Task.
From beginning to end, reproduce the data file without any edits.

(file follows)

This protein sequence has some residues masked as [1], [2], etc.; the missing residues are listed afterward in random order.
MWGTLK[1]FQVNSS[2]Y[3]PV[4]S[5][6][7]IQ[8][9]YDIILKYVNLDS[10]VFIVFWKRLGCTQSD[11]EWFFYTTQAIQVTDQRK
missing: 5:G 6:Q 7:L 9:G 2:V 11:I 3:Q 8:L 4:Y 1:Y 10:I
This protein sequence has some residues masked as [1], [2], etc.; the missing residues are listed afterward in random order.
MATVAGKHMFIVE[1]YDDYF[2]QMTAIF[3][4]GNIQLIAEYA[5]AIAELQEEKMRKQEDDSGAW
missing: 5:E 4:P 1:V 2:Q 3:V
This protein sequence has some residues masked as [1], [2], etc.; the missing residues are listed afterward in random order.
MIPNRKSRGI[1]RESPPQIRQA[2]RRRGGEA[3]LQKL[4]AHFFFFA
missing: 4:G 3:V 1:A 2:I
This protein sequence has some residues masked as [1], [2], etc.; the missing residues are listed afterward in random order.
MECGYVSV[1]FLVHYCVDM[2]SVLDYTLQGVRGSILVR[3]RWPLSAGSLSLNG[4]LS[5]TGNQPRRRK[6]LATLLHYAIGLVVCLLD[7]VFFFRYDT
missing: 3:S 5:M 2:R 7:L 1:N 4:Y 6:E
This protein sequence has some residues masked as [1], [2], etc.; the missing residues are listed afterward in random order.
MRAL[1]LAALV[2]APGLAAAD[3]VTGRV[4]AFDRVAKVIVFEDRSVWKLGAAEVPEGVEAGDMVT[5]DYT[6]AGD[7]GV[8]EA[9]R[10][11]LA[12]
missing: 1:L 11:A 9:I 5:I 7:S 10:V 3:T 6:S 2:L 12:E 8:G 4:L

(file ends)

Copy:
This protein sequence has some residues masked as [1], [2], etc.; the missing residues are listed afterward in random order.
MWGTLK[1]FQVNSS[2]Y[3]PV[4]S[5][6][7]IQ[8][9]YDIILKYVNLDS[10]VFIVFWKRLGCTQSD[11]EWFFYTTQAIQVTDQRK
missing: 5:G 6:Q 7:L 9:G 2:V 11:I 3:Q 8:L 4:Y 1:Y 10:I
This protein sequence has some residues masked as [1], [2], etc.; the missing residues are listed afterward in random order.
MATVAGKHMFIVE[1]YDDYF[2]QMTAIF[3][4]GNIQLIAEYA[5]AIAELQEEKMRKQEDDSGAW
missing: 5:E 4:P 1:V 2:Q 3:V
This protein sequence has some residues masked as [1], [2], etc.; the missing residues are listed afterward in random order.
MIPNRKSRGI[1]RESPPQIRQA[2]RRRGGEA[3]LQKL[4]AHFFFFA
missing: 4:G 3:V 1:A 2:I
This protein sequence has some residues masked as [1], [2], etc.; the missing residues are listed afterward in random order.
MECGYVSV[1]FLVHYCVDM[2]SVLDYTLQGVRGSILVR[3]RWPLSAGSLSLNG[4]LS[5]TGNQPRRRK[6]LATLLHYAIGLVVCLLD[7]VFFFRYDT
missing: 3:S 5:M 2:R 7:L 1:N 4:Y 6:E
This protein sequence has some residues masked as [1], [2], etc.; the missing residues are listed afterward in random order.
MRAL[1]LAALV[2]APGLAAAD[3]VTGRV[4]AFDRVAKVIVFEDRSVWKLGAAEVPEGVEAGDMVT[5]DYT[6]AGD[7]GV[8]EA[9]R[10][11]LA[12]
missing: 1:L 11:A 9:I 5:I 7:S 10:V 3:T 6:S 2:L 12:E 8:G 4:L